Carrots‐ cut the tops off to keep them fresh longer. Place them in closed container with
plenty of moisture, either wrapped in a damp towel or dunk them in cold water
every couple of days if they’re stored that long.
Cauliflower‐ will last a while in a closed container in the fridge, but they say cauliflower has
the best flavor the day it’s bought.
Celery‐ does best when simply places in a cup or bowl of shallow water on the counter.
Celery root/Celeriac‐ wrap the root in a damp towel and place in the crisper.
Corn‐ leave unhusked in an open container if you must, but corn really is best the day it’s
Cucumber‐ wrapped in a moist towel in the fridge. If you’re planning on eating them within
a day or two after buying them they should be fine left out in a cool room.
Eggplant‐ does fine left out in a cool room. Don’t wash it, eggplant doesn’t like any extra
moisture around its leaves. For longer storage‐ place loose, in the crisper.
Fava beans‐ place in an air tight container.
Fennel‐ if used within a couple days after it’s bought fennel can be left out on the counter,
upright in a cup or bowl of water (like celery). If wanting to keep longer than a few
days place in the fridge in a closed container with a little water.
Garlic‐ store in a cool, dark, place.
Green garlic‐ an airtight container in the fridge or left out for a day or two is fine, best before
Greens‐ remove any bands, twist ties, etc. most greens must be kept in an air‐tight
container with a damp cloth‐ to keep them from drying out. Kale, collards, and chard
even do well in a cup of water on the counter or fridge.
Green beans‐ they like humidity, but not wetness. A damp cloth draped over an open or
loosely closed container.
Green Tomatoes‐ store in a cool room away from the sun to keep them green and use
quickly or they will begin to color.
Herbs- a closed container in the fridge to kept up to a week. Any longer might encourage
Lettuce‐ keep damp in an airtight container in the fridge.
Leeks‐ leave in an open container in the crisper wrapped in a damp cloth or in a shallow cup
of water on the counter (just so the very bottom of the stem has water).
Okra‐ doesn’t like humidity. So a dry towel in an airtight container. Doesn’t store that well,
best eaten quickly after purchase
Onion‐ store in a cool, dark and dry, place‐ good air circulation is best, so don’t stack them.
Parsnips‐ an open container in the crisper, or, like a carrot, wrapped in a damp cloth in the
Potatoes‐ (like garlic and onions) store in cool, dark and dry place, such as, a box in a dark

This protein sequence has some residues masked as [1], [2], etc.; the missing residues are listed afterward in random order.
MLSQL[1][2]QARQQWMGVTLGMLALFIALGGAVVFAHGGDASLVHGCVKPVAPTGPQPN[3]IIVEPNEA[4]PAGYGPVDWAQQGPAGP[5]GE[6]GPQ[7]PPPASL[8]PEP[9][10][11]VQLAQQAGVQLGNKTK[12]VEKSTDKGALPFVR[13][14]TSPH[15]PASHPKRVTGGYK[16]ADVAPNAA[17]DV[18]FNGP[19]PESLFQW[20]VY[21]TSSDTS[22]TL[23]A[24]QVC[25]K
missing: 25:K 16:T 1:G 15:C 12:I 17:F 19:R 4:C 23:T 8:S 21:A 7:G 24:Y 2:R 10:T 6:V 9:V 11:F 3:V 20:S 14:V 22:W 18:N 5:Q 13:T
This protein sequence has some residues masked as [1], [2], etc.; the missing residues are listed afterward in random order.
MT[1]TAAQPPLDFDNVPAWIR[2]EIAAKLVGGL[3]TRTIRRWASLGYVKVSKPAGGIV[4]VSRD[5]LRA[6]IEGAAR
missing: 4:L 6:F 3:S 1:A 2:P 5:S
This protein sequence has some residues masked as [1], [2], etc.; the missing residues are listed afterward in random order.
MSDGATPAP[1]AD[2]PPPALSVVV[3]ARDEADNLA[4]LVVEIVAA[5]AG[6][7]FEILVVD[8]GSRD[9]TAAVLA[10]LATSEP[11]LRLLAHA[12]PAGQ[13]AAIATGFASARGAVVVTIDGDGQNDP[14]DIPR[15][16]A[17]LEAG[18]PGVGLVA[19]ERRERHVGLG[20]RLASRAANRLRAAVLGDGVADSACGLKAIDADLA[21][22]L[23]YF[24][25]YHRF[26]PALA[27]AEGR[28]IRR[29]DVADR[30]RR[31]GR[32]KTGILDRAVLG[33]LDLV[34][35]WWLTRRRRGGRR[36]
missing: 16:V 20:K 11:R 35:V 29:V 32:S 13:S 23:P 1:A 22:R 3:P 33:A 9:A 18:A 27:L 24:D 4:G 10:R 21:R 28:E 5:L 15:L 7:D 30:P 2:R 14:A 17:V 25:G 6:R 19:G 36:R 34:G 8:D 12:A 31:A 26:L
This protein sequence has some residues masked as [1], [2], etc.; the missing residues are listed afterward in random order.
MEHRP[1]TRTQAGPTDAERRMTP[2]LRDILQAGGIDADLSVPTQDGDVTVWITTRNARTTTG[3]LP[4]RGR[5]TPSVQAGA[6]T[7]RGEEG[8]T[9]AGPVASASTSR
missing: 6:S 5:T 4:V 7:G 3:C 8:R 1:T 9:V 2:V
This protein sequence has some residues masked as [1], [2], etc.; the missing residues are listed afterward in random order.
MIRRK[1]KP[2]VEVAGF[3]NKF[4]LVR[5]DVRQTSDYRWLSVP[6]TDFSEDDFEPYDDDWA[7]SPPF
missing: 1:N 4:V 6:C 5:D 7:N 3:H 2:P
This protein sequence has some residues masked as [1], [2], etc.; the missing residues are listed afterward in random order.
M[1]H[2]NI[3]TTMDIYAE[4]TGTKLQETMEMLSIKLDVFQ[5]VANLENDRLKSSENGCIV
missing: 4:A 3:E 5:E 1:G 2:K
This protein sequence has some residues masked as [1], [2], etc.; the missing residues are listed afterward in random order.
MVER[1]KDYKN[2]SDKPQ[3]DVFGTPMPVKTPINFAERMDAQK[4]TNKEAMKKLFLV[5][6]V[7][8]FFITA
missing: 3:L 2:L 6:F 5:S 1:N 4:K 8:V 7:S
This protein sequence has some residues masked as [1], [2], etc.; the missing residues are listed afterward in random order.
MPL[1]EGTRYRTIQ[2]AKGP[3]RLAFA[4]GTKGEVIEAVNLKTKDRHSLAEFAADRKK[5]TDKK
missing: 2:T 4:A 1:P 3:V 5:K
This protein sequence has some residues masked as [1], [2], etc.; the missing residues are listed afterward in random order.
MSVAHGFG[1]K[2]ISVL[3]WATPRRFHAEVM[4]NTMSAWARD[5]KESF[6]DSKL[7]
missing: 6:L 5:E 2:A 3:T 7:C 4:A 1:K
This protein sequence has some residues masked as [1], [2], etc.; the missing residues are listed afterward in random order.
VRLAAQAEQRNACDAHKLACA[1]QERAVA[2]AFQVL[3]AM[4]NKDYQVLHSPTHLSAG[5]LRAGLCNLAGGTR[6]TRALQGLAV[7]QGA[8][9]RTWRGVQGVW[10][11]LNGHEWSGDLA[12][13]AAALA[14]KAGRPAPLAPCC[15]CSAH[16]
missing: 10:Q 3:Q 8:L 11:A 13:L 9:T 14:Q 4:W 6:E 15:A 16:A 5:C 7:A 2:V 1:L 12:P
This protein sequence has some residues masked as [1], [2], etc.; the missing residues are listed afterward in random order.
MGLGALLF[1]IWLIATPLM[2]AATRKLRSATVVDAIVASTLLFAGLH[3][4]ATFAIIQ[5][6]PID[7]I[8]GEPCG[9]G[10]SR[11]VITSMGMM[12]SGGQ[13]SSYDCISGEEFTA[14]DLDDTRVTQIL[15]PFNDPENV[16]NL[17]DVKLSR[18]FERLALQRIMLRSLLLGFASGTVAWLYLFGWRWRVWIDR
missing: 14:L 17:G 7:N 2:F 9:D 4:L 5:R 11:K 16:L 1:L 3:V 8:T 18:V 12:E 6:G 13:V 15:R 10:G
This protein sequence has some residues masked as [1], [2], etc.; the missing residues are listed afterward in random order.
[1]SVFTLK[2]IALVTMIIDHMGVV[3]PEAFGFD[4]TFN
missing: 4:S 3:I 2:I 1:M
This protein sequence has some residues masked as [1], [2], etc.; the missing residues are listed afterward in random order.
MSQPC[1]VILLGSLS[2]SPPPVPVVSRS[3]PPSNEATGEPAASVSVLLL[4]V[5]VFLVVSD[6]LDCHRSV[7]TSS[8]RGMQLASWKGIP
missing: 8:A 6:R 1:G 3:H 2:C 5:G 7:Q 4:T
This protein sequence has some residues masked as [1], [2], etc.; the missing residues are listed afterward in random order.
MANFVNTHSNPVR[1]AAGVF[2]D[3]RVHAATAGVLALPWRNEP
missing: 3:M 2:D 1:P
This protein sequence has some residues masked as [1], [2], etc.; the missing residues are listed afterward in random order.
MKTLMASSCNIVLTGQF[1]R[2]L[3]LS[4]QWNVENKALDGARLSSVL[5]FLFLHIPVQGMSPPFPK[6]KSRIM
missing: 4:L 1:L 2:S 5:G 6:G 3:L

corner of the pantry; a paper bag also works well.
Radicchio‐ place in the fridge in an open container with a damp cloth on top.
Radishes‐ remove the greens (store separately) so they don’t draw out excess moisture
from the roots and place them in a open container in the fridge with a wet towel
placed on top.
Rhubarb‐ wrap in a damp towel and place in an open container in the refrigerator.
Rutabagas‐ in an ideal situation a cool, dark, humid root cellar or a closed container in the
crisper to keep their moisture in.
Snap peas‐ refrigerate in an open container
Spinach‐ store loose in an open container in the crisper, cool as soon as possible. Spinach
loves to stay cold.
Spring onions‐ Remove any band or tie and place in the crisper.
Summer Squash‐ does fine for a few days if left out on a cool counter, even after cut.
Sweet peppers‐ Only wash them right before you plan on eating them as wetness decreases
storage time. Store in a cool room to use in a couple a days, place in the crisper if
longer storage needed.
Sweet Potatoes‐ Store in a cool, dark, well‐ventilated place. Never refrigerate‐‐sweet
potatoes don’t like the cold.
Tomatoes‐ Never refrigerate. Depending on ripeness, tomatoes can stay for up to two
weeks on the counter. To hasten ripeness place in a paper bag with an apple.
Turnips‐ remove the greens (store separately) same as radishes and beets, store them in an
open container with a moist cloth.
Winter squash‐ store in a cool, dark, well ventilated place. Many growers say winter
squashes get sweeter if they’re stored for a week or so before eaten.
Zucchini‐ does fine for a few days if left out on a cool counter, even after cut. Wrap in a cloth and refrigerate for longer storage.
What did you find most helpful?